Ayushman Bharat is the new revolutionary policy scheduled for launch on 15th August 2018 by Narendra Modi that is believed to bring about ground breaking changes in the present health care industry. The aim to provide affordable health care by the government is nothing new with various policies that already exist in various states. However, the focus on involvement of private players is definitely revolutionary- the problem lies in the execution. I hope the new policy aims to answer the present problems and fills the gaps left by the former.
Notable gaps of the past include:
The under the table payment required for affiliation like that has been rampant in CGHS scheme, which was earlier expected to be a part of the package for the Hospital applying for the same. The next is the worst- withholding of dues at random. The failure of clearance of past dues of hospitals for care already provided has in the past lead to the hospitals voluntarily giving up the “empanelment”. The state governments have frequently arm twisted the hospitals into submission and acceptance of CGHS. This creates an animosity between the state and the private players, resulting in substandard implementation of any health care policy. The answer to this is a simple transparency and appropriate answer of queries by both the state and the hospitals, along with expedient payment of past dues.
One of the pertinent problems of the past and present in various schemes has been the decision on set rates for various diseases by the government. This decision to fix a price on a problem represents the problem at multiple levels like- the babus involved in setting these rates have no idea about how the system works, the advice is probably taken from the doctors working in government setups who have no clue on what is the cost involved in care of a patient and the inherent unpredictable nature of an illness and response in a patient to therapy. If one is observant enough of the statistics for treatment it would indeed be quite obvious that each person “will not” improve with the same therapy, the reasons being individual genetic variability, disease severity etc. One would think that the government would employ Doctors with management training for this job but quite shockingly, the government still continues to use Babus with no knowledge of the medical industry. The other problem that arises is complications during therapy. While rates of various complications are described eloquently in textbooks and scientific studies the government, its answer though has been incomplete in the past. The government does provide an extension on certain packages but this represents one of the biggest failures of the governments of past- the sickest of patients run out of government support for the complications and the hospitals run out of options for continuing the care to the level required by the patient. The complications and rates of occurrence of the same should ideally be an added factor for each disease. This would not only improve the outcome but would, in a true sense, be holistic.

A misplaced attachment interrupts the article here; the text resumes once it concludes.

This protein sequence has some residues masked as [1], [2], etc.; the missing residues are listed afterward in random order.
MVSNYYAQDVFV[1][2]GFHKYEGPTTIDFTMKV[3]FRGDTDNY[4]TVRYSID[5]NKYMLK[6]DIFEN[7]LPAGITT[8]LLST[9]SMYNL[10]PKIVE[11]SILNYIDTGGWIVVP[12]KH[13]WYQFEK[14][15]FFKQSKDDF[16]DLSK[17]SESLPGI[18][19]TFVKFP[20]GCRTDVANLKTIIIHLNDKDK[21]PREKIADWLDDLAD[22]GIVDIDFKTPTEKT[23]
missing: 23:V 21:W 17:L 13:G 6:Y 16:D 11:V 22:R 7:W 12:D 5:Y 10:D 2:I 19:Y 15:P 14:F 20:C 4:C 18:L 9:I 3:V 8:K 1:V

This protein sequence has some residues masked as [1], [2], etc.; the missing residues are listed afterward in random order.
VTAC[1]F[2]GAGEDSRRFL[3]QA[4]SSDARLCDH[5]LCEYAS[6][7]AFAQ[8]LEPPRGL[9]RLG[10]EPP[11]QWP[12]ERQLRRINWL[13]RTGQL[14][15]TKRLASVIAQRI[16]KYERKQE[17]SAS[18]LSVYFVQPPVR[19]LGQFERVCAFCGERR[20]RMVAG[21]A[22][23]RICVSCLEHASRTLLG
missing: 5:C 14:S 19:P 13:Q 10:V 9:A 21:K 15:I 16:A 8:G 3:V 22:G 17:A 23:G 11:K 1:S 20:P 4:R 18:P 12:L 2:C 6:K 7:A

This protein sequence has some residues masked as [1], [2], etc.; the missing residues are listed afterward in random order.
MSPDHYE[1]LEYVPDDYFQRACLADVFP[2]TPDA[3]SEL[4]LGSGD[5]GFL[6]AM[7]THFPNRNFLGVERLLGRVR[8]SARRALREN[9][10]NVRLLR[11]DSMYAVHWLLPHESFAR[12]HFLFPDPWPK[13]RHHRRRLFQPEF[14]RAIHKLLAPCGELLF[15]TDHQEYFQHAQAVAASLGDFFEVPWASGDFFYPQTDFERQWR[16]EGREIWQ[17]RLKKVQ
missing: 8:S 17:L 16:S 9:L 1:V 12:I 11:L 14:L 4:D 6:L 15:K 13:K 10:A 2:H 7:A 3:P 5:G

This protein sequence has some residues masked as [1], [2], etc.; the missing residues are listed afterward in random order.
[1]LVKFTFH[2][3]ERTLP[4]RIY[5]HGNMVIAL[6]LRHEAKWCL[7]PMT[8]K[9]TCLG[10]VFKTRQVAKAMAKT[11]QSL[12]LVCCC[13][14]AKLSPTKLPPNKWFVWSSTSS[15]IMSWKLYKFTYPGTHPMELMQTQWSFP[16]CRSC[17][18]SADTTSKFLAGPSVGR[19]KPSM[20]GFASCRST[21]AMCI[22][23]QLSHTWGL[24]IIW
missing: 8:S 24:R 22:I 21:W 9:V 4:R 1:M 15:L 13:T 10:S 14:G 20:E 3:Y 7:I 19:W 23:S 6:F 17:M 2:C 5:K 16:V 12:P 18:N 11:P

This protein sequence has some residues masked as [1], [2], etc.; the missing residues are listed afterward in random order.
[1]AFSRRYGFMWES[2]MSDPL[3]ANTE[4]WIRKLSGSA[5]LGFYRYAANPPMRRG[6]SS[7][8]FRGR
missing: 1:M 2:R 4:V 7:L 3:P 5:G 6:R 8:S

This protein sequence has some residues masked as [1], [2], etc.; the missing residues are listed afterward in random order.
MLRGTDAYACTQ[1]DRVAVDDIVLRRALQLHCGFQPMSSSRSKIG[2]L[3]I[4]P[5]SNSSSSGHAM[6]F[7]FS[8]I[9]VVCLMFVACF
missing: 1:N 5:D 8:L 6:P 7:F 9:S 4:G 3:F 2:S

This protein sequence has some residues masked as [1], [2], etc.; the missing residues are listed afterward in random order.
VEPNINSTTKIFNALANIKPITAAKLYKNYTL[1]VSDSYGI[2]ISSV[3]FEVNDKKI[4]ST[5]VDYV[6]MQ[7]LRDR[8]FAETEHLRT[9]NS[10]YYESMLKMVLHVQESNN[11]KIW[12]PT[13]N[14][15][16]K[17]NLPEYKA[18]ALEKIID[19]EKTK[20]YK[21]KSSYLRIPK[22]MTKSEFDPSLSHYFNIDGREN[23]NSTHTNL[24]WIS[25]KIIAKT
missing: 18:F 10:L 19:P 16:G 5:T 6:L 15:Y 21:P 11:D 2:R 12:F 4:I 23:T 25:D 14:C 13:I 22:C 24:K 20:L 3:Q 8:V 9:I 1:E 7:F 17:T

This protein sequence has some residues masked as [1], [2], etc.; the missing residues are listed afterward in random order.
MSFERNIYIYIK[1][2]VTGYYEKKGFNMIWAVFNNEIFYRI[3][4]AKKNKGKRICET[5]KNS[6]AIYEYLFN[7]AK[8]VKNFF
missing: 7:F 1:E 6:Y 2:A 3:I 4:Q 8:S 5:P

The other problem when a rate is set for a treatment or a procedure is the fact that it is not often possible to provide appropriate care at the rate the government has decided, and there is no place to either protest or register an objection regarding this. Appropriate care encompasses not only the diagnosis and treatment but also the quality of care provided. The hospitals are often forced to provide a care not acceptable to their own standards for they cannot afford the continuous losses faced by them. Various options for solving this problem exist- like a grievance portal for the Hospitals and Doctors which looks into these inconsistencies.
The focus of the government health care policy should be on continuous capacity building and working in tandem with the healthcare professionals instead of antagonizing them, for they represent one of the most hardworking class of the society. The forced rural service bond is one of the foremost concept of bonded slavery which needs attention, as the medical career apart from beginning late is even further delayed, and this is likely to make matters worse in terms of long term availability of trained health care professionals.